Karavansara

East of Constantinople, West of Shanghai

“Posh, posh!”

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I just discovered that in the Uyghur language, “make way!” translates as “posh, posh!” – a typical call from someone trying to open his way through a crowd.
In a marketplace, for instance.
Which is just what I needed to put a nice touch of color in the second chapter of my current work.

P1170081

Just this – I wanted to let the world know.

But really – the story of dropping foreign words in stories to add flavor is nothing new.
Edgar Rice Burroughs did it to great effect – and he even used made-up words!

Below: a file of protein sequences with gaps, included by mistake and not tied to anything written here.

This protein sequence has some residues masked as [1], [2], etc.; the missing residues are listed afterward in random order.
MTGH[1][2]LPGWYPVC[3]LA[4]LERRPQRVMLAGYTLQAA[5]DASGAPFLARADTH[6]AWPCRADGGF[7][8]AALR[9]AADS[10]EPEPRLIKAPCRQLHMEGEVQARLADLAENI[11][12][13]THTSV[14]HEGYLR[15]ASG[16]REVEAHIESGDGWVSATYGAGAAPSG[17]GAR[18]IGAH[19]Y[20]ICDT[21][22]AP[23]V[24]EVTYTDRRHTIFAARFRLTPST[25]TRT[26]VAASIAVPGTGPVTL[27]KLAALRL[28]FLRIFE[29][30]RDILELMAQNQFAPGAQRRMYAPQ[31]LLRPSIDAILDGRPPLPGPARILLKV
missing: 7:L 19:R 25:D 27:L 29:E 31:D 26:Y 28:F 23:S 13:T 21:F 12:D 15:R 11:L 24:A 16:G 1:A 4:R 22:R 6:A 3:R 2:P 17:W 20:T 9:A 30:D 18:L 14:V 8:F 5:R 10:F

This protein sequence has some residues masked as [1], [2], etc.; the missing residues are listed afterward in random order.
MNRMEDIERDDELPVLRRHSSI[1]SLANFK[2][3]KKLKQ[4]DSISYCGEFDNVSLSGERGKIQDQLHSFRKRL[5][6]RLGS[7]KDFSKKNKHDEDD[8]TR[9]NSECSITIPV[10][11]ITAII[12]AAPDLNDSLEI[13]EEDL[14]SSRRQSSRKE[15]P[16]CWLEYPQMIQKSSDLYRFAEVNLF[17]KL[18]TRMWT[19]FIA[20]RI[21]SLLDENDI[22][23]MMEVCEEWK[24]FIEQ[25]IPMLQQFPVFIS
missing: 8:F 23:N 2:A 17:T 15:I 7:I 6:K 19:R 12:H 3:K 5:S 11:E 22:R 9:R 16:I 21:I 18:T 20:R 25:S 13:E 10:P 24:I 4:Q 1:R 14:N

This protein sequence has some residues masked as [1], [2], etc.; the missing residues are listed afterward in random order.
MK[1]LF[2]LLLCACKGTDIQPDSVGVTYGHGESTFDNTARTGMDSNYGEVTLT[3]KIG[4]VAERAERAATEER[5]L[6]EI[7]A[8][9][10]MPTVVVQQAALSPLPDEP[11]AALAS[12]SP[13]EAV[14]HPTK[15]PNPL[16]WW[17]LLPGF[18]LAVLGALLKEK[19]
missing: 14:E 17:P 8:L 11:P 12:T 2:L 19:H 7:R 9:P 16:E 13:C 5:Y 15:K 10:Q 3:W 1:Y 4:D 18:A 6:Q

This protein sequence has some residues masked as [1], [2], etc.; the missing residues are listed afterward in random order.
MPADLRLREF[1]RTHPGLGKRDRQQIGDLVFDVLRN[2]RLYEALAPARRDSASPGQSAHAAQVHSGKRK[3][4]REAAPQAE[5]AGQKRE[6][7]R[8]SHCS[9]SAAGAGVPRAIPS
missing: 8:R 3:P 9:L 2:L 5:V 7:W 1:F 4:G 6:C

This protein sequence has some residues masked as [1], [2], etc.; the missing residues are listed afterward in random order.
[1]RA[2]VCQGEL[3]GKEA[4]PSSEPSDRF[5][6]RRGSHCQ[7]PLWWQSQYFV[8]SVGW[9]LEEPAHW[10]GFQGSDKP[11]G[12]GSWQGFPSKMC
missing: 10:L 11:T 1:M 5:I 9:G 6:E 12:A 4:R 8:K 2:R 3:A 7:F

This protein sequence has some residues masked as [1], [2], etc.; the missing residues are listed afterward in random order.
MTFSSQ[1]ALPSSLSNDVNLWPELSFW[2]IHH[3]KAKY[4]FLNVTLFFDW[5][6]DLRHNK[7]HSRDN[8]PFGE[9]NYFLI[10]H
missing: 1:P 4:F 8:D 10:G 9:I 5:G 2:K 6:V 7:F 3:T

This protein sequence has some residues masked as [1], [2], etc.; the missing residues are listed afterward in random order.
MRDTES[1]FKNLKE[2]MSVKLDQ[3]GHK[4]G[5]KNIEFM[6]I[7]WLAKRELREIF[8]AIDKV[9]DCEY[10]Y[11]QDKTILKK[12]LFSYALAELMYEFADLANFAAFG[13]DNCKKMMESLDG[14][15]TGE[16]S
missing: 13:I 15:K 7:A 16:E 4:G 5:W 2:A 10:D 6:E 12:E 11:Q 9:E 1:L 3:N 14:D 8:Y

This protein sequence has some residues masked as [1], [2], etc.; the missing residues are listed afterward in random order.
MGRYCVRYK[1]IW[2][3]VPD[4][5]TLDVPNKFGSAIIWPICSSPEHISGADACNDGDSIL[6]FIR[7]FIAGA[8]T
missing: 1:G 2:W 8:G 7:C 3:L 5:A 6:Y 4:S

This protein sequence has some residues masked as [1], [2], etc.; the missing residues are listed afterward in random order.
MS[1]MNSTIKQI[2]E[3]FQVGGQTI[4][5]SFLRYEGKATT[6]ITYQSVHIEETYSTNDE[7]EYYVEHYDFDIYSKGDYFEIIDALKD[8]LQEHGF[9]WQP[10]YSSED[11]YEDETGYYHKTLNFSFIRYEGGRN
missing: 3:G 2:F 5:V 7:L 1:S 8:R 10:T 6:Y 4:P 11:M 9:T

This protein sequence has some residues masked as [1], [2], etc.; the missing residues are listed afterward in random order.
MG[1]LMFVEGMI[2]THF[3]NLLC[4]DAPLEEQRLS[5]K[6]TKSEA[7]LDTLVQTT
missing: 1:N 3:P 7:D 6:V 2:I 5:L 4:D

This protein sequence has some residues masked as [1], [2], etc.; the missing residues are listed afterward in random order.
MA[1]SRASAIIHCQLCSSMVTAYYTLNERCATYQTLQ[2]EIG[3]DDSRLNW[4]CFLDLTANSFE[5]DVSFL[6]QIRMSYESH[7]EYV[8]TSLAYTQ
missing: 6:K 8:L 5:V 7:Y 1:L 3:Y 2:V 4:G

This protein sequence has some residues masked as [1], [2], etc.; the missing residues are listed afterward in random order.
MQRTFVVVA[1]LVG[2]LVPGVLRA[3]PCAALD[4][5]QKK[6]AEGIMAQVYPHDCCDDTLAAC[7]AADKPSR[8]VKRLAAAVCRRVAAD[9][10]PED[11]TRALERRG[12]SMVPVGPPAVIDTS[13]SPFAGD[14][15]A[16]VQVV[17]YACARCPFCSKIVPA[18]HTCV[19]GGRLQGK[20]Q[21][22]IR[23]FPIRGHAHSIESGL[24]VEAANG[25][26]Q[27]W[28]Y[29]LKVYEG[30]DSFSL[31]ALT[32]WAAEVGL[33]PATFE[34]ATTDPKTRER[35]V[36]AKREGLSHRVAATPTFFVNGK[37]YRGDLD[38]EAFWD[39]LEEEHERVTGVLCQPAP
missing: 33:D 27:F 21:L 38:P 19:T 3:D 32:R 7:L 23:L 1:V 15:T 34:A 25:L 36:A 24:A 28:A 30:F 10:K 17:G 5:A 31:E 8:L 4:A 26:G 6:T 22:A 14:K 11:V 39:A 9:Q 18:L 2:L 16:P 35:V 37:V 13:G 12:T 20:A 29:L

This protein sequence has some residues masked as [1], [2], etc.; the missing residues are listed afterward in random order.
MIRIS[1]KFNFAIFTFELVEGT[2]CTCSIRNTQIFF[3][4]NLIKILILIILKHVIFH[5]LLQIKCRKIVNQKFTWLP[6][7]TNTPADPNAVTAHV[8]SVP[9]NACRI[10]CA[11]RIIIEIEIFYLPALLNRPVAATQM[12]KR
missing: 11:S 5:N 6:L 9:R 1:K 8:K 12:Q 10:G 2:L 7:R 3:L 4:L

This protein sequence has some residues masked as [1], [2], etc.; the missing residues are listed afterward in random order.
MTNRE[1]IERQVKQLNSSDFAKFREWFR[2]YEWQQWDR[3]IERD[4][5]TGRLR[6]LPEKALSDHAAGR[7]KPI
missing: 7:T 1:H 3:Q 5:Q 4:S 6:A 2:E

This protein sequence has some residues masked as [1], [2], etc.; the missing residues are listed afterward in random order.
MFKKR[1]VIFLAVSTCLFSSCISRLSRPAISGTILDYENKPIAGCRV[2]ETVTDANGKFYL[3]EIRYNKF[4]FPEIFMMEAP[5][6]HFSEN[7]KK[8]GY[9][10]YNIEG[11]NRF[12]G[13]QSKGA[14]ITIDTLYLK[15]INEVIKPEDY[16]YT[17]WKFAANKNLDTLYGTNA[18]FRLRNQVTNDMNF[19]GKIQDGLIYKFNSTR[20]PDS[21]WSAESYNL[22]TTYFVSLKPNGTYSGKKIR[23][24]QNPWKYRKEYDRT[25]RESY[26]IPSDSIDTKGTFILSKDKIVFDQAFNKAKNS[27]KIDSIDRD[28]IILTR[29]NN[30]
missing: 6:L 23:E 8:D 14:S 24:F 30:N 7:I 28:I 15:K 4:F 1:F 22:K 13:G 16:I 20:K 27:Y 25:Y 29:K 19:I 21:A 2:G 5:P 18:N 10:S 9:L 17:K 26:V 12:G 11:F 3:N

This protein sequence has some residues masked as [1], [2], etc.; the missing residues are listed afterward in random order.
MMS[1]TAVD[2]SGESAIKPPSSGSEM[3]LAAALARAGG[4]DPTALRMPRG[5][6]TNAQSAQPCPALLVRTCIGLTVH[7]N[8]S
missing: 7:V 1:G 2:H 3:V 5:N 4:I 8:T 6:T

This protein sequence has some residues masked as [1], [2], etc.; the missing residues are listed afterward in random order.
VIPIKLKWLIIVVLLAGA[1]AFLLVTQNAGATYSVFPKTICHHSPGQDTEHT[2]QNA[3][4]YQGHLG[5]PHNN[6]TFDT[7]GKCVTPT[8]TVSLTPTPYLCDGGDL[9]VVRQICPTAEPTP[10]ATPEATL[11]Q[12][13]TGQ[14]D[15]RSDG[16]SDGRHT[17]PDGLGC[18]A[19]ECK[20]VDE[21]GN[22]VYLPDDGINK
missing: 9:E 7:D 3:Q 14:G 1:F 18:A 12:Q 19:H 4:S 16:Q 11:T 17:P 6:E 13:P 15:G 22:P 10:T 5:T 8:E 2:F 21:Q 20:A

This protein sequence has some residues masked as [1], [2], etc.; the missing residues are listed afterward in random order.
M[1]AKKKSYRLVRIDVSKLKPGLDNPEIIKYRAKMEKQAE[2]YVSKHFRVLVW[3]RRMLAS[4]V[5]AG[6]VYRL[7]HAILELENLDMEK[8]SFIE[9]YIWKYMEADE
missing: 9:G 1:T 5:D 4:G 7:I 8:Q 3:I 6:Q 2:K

The only problem is finding balance, and not overdoing it.
As a rule of thumb, I allow myself one full phrase (say, six words, more or less) every 1000 words, and I generally avoid weird-looking mouthfuls and words that require special characters.
Also, I try and use expressions the meaning of which can be easily extracted from context.
If I go for a full phrase, I try and find a way to help the reader translating, providing hints it in the next paragraph.
Does it work?
It seems to.

Or, as one of my characters might say, pulling a thumb up and grinning, “chataq yoq!”
That would be “No problem!” in Uyghur.

Author: Davide Mana

Paleontologist. By day, researcher, teacher and ecological statistics guru. By night, pulp fantasy author-publisher, translator and blogger. In the spare time, Orientalist Anonymous, guerilla cook.

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